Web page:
Breed-Relevant Genetic Conditions

good icon

Factor VII Deficiency

Identified in Alaskan Malamutes

Methemoglobinemia

Identified in Pomeranians

Progressive Retinal Atrophy, rcd3

Identified in Pomeranians

X-Linked Progressive Retinal Atrophy 1, XL-PRA1

Identified in Siberian Huskies

Urate Kidney & Bladder Stones

Identified in Pomeranians

Primary Ciliary Dyskinesia, PCD

Identified in Alaskan Malamutes

GM1 Gangliosidosis

Identified in Siberian Huskies

Alaskan Malamute Polyneuropathy, AMPN

Identified in Alaskan Malamutes

Oculocutaneous Albinism, OCA

Identified in Pomeranians

Hereditary Vitamin D-Resistant Rickets

Identified in Pomeranians

Additional Genetic Conditions

good icon

Explore

Explore the genetics behind your dog’s appearance and size.

Base Coat Color

Base Coat Color

Dark or Light Fur
E (Extension) Locus
Can have dark fur
Dark brown pigment
Cocoa
No impact on fur and skin color
Red Pigment Intensity LINKAGE
I (Intensity) Loci
Any light fur likely yellow or tan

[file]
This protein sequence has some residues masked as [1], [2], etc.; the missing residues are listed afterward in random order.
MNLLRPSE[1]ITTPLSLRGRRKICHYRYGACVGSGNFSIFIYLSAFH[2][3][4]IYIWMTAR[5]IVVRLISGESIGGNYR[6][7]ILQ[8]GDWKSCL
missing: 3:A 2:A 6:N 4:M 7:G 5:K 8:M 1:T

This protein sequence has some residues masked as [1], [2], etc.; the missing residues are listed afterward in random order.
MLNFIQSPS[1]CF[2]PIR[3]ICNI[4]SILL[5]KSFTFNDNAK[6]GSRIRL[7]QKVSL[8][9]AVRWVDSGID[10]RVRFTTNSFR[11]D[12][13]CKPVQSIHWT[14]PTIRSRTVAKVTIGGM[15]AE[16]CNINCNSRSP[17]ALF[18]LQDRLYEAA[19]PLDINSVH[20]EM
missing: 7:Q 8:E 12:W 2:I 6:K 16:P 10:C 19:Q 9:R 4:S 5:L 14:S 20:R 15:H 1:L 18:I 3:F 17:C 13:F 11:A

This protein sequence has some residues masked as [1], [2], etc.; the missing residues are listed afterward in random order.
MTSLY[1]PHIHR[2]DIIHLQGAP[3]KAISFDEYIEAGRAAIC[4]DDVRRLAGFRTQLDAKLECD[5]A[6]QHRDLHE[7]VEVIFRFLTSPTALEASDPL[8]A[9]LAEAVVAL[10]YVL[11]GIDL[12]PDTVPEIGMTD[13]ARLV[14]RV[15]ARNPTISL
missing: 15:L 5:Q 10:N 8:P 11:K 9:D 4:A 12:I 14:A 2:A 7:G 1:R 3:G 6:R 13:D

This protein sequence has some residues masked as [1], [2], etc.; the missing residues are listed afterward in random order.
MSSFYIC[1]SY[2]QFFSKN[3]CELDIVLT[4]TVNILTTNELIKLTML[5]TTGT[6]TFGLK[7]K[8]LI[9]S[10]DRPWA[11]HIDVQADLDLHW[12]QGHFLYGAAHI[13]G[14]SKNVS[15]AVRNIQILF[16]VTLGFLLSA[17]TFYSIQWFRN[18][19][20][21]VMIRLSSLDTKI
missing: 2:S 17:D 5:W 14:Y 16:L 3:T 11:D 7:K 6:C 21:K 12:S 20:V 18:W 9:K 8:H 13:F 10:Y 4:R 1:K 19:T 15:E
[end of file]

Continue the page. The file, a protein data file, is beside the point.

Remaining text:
Brown or Black Pigment
B (Brown) Locus
Black or gray fur and skin
Color Dilution
D (Dilute) Locus
Fur and skin have lighter (dilute) coloration
Coat Color Modifiers

Coat Color Modifiers

Hidden Patterning
K (Dominant Black) Locus
More likely to have patterned fur
Body Pattern
A (Agouti) Locus
Black/Brown and tan coat color pattern
Facial Fur Pattern
E (Extension) Locus
No dark mask or grizzle facial fur patterns
Saddle Tan
Not saddle tan patterned
White Spotting
S (White Spotting) Locus
Likely to have large white areas in coat
Roan LINKAGE
R (Roan) Locus
Likely no impact on coat pattern
Merle
M (Merle) Locus
Unlikely to have merle pattern
Harlequin
No impact on coat pattern
Other Coat Traits

Other Coat Traits

Furnishings LINKAGE
Likely unfurnished (no mustache, beard, and/or eyebrows)
Coat Length
Likely short or mid-length coat
Shedding
Likely heavy/seasonal shedding